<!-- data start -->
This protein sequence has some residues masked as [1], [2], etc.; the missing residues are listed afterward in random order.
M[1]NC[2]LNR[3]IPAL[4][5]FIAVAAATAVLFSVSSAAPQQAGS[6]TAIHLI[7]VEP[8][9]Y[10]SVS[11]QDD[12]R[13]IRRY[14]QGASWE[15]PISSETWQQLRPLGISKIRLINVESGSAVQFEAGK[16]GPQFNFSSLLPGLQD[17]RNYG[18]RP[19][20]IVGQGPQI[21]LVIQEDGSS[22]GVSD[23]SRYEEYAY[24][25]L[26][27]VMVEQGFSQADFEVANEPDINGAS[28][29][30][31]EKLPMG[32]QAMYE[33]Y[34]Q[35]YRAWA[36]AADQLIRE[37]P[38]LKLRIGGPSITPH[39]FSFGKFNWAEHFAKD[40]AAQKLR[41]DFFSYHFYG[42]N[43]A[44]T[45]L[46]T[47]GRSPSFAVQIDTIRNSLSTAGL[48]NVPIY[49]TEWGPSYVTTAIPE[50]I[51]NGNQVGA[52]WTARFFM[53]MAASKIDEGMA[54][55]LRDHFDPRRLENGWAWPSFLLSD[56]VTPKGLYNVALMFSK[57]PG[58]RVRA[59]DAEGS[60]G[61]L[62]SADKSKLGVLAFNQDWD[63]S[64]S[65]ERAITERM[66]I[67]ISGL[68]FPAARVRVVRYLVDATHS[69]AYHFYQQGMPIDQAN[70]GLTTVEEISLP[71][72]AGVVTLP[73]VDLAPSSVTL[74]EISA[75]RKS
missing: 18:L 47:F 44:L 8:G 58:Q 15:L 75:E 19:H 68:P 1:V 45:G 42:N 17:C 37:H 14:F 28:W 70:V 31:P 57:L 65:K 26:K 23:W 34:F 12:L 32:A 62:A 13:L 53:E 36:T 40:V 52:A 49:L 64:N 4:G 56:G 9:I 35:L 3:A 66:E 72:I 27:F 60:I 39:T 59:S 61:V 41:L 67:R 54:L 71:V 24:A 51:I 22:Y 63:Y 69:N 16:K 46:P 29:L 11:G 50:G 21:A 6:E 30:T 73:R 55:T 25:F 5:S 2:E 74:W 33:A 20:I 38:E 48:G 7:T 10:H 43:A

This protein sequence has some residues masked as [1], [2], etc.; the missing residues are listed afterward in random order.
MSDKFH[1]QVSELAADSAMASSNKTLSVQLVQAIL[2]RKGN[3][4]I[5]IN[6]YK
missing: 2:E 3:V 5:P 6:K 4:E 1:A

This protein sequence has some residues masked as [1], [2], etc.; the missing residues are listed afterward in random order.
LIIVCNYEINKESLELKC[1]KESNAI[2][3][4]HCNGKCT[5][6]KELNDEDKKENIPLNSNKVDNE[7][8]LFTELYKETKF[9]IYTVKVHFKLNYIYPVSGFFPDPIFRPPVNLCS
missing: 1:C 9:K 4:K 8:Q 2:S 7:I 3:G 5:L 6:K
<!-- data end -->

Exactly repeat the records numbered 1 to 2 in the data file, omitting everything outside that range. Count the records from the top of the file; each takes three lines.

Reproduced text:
This protein sequence has some residues masked as [1], [2], etc.; the missing residues are listed afterward in random order.
M[1]NC[2]LNR[3]IPAL[4][5]FIAVAAATAVLFSVSSAAPQQAGS[6]TAIHLI[7]VEP[8][9]Y[10]SVS[11]QDD[12]R[13]IRRY[14]QGASWE[15]PISSETWQQLRPLGISKIRLINVESGSAVQFEAGK[16]GPQFNFSSLLPGLQD[17]RNYG[18]RP[19][20]IVGQGPQI[21]LVIQEDGSS[22]GVSD[23]SRYEEYAY[24][25]L[26][27]VMVEQGFSQADFEVANEPDINGAS[28][29][30][31]EKLPMG[32]QAMYE[33]Y[34]Q[35]YRAWA[36]AADQLIRE[37]P[38]LKLRIGGPSITPH[39]FSFGKFNWAEHFAKD[40]AAQKLR[41]DFFSYHFYG[42]N[43]A[44]T[45]L[46]T[47]GRSPSFAVQIDTIRNSLSTAGL[48]NVPIY[49]TEWGPSYVTTAIPE[50]I[51]NGNQVGA[52]WTARFFM[53]MAASKIDEGMA[54][55]LRDHFDPRRLENGWAWPSFLLSD[56]VTPKGLYNVALMFSK[57]PG[58]RVRA[59]DAEGS[60]G[61]L[62]SADKSKLGVLAFNQDWD[63]S[64]S[65]ERAITERM[66]I[67]ISGL[68]FPAARVRVVRYLVDATHS[69]AYHFYQQGMPIDQAN[70]GLTTVEEISLP[71][72]AGVVTLP[73]VDLAPSSVTL[74]EISA[75]RKS
missing: 18:L 47:F 44:L 8:G 58:Q 15:L 75:E 19:H 68:P 1:V 45:G 42:N 17:C 37:H 14:F 28:W 70:V 31:P 57:L 65:K 26:K 23:W 34:F 12:L 32:A 62:A 13:L 53:E 36:T 40:V 52:A 49:L 64:N 4:G 56:G 9:I 35:L 3:A 66:E 72:I 27:F 60:I 39:T 59:S 61:V 41:L 67:R 54:L 71:V 24:A 51:I 22:Y 63:Y 69:N 16:K 46:P 29:L 11:G 50:G 21:A 6:E 30:T 73:R 55:T 25:F 5:S 2:E 74:W 33:A 20:I 38:E 48:G 7:T 10:H 43:A

This protein sequence has some residues masked as [1], [2], etc.; the missing residues are listed afterward in random order.
MSDKFH[1]QVSELAADSAMASSNKTLSVQLVQAIL[2]RKGN[3][4]I[5]IN[6]YK
missing: 2:E 3:V 5:P 6:K 4:E 1:A